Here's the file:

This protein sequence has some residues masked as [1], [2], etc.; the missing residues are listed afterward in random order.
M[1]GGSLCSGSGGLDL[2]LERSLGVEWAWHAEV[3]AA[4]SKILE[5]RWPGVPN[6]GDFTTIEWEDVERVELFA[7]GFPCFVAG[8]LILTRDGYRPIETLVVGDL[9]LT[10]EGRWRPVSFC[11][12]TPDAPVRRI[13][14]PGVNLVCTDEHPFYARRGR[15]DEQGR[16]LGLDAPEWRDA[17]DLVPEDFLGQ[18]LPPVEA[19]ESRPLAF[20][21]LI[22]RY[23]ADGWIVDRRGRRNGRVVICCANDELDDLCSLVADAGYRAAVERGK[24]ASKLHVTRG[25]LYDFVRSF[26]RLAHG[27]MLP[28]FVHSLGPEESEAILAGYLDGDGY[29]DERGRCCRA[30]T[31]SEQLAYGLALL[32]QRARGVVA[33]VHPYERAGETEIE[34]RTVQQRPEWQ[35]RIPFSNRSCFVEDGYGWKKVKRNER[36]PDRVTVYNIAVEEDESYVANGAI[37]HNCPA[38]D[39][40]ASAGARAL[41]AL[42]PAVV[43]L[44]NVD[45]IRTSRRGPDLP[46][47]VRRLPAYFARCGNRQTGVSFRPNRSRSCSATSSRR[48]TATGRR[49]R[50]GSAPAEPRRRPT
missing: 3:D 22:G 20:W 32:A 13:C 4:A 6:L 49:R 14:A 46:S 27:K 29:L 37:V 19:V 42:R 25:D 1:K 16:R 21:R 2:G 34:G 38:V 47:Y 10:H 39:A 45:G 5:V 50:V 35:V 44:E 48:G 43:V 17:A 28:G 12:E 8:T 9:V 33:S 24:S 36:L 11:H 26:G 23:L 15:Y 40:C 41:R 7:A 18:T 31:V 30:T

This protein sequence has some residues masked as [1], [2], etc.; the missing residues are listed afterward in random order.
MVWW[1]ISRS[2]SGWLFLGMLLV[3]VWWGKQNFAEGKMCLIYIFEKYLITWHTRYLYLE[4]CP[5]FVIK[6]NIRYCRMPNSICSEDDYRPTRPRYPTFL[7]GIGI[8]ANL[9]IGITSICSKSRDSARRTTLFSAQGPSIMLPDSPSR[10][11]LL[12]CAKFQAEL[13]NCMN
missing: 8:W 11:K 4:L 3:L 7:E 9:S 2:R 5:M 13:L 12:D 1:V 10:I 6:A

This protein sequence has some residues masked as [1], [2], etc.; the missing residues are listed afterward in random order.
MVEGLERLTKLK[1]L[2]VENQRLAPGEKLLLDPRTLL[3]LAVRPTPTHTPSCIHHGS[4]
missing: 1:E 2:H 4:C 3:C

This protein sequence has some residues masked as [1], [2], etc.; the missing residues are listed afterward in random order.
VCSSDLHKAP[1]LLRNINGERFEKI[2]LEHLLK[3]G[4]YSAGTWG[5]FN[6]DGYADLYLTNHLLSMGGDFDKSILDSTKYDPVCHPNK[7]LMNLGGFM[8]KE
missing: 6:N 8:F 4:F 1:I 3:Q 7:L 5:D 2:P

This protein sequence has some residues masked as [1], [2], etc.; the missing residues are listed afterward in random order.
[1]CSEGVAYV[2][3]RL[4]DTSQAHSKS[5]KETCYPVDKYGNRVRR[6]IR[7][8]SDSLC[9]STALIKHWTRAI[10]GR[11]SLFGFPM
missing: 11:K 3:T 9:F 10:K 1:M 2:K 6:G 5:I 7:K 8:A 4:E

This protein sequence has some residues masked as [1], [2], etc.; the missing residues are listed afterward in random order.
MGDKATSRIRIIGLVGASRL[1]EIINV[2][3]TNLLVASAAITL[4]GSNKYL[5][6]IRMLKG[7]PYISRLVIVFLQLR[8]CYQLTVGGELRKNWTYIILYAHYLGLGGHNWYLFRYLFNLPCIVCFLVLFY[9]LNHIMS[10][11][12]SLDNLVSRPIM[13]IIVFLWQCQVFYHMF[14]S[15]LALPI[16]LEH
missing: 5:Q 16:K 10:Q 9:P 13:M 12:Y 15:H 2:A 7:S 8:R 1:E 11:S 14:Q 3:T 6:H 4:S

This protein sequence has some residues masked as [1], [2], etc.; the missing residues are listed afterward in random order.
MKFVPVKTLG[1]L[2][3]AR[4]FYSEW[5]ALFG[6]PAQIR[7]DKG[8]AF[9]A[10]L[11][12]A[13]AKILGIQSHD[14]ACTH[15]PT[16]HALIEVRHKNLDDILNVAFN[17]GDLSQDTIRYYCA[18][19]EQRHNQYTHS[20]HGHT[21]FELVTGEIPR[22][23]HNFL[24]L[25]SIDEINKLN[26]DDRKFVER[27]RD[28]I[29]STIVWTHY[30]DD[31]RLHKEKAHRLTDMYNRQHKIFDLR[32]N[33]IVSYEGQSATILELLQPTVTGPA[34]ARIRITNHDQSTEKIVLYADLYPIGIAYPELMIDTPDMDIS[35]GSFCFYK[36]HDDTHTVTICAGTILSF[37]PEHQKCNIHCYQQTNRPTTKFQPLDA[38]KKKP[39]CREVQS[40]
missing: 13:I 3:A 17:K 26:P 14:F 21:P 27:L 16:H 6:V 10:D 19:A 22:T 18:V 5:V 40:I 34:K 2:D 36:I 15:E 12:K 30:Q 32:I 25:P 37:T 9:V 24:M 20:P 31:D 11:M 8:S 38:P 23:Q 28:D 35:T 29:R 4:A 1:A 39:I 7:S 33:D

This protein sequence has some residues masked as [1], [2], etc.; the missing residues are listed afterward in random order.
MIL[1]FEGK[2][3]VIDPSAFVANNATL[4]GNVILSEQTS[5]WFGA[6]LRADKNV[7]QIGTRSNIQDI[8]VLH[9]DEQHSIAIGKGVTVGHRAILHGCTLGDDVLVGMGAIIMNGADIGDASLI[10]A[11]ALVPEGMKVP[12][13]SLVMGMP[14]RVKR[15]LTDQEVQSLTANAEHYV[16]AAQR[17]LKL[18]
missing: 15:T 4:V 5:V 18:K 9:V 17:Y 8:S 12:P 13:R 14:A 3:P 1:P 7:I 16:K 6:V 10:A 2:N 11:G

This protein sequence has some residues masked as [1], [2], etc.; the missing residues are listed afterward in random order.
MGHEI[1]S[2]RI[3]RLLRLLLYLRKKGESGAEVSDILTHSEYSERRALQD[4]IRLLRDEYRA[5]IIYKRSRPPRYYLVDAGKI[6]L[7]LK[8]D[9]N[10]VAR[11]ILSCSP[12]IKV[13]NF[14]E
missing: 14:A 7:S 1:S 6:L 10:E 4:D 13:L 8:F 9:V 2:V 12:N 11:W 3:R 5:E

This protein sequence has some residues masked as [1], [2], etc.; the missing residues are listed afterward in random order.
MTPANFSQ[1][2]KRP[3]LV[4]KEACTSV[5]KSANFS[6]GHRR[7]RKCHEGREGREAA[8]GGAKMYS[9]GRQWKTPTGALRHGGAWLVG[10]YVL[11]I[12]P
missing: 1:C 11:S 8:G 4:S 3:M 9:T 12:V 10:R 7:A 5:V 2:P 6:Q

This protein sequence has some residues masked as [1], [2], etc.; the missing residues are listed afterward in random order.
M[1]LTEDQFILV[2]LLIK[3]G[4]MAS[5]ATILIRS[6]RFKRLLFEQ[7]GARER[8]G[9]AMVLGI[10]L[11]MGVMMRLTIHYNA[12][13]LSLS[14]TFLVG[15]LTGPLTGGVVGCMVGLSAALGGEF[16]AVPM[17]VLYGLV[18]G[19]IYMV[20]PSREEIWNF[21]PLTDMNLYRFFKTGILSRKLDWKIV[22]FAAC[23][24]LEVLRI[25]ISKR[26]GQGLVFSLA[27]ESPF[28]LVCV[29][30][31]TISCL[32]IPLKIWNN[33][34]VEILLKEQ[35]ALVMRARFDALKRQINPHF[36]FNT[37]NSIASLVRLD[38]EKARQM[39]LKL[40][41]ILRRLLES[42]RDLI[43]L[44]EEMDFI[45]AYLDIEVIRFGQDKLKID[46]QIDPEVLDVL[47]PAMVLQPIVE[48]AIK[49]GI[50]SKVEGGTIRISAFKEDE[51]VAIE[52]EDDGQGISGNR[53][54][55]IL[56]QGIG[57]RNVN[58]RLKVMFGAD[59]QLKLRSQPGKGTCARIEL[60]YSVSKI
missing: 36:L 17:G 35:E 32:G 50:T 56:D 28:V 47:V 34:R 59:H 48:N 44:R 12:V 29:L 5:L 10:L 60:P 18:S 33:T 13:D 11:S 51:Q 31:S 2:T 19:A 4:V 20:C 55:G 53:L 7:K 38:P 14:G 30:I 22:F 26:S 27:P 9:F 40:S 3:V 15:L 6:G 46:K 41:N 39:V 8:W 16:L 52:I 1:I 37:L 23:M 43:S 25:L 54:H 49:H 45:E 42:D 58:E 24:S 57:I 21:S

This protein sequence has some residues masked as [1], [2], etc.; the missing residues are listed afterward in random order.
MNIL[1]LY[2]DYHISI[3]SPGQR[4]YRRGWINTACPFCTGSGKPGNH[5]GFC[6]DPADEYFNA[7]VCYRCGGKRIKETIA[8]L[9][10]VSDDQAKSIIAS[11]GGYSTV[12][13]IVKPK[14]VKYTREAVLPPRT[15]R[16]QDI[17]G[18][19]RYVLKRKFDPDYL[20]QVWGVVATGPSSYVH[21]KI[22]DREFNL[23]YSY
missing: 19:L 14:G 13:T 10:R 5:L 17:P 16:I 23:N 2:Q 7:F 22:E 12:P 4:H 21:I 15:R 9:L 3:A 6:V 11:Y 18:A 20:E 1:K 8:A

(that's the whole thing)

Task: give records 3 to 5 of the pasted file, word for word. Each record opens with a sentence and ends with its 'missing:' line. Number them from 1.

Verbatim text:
This protein sequence has some residues masked as [1], [2], etc.; the missing residues are listed afterward in random order.
MVEGLERLTKLK[1]L[2]VENQRLAPGEKLLLDPRTLL[3]LAVRPTPTHTPSCIHHGS[4]
missing: 1:E 2:H 4:C 3:C

This protein sequence has some residues masked as [1], [2], etc.; the missing residues are listed afterward in random order.
VCSSDLHKAP[1]LLRNINGERFEKI[2]LEHLLK[3]G[4]YSAGTWG[5]FN[6]DGYADLYLTNHLLSMGGDFDKSILDSTKYDPVCHPNK[7]LMNLGGFM[8]KE
missing: 6:N 8:F 4:F 1:I 3:Q 7:L 5:D 2:P

This protein sequence has some residues masked as [1], [2], etc.; the missing residues are listed afterward in random order.
[1]CSEGVAYV[2][3]RL[4]DTSQAHSKS[5]KETCYPVDKYGNRVRR[6]IR[7][8]SDSLC[9]STALIKHWTRAI[10]GR[11]SLFGFPM
missing: 11:K 3:T 9:F 10:K 1:M 2:K 6:G 5:I 7:K 8:A 4:E